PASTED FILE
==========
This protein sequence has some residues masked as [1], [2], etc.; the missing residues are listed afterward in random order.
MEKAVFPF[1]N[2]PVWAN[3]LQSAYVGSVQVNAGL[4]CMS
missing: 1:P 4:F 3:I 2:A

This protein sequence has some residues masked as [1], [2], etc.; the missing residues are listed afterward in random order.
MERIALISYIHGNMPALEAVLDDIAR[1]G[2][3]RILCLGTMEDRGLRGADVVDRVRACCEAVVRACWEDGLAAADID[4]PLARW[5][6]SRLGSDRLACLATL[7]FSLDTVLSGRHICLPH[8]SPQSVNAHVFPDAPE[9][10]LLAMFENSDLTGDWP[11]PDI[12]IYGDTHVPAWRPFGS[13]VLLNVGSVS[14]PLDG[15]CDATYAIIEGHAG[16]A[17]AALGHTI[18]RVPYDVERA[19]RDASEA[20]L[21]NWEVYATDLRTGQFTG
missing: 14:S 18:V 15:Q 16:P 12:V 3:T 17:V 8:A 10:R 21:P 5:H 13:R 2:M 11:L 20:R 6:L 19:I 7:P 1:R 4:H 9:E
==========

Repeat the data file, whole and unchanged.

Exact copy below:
This protein sequence has some residues masked as [1], [2], etc.; the missing residues are listed afterward in random order.
MEKAVFPF[1]N[2]PVWAN[3]LQSAYVGSVQVNAGL[4]CMS
missing: 1:P 4:F 3:I 2:A

This protein sequence has some residues masked as [1], [2], etc.; the missing residues are listed afterward in random order.
MERIALISYIHGNMPALEAVLDDIAR[1]G[2][3]RILCLGTMEDRGLRGADVVDRVRACCEAVVRACWEDGLAAADID[4]PLARW[5][6]SRLGSDRLACLATL[7]FSLDTVLSGRHICLPH[8]SPQSVNAHVFPDAPE[9][10]LLAMFENSDLTGDWP[11]PDI[12]IYGDTHVPAWRPFGS[13]VLLNVGSVS[14]PLDG[15]CDATYAIIEGHAG[16]A[17]AALGHTI[18]RVPYDVERA[19]RDASEA[20]L[21]NWEVYATDLRTGQFTG
missing: 14:S 18:V 15:Q 16:P 12:V 3:T 17:V 8:A 10:R 21:P 5:H 13:R 2:M 11:L 20:R 6:L 19:I 7:P 1:R 4:H 9:E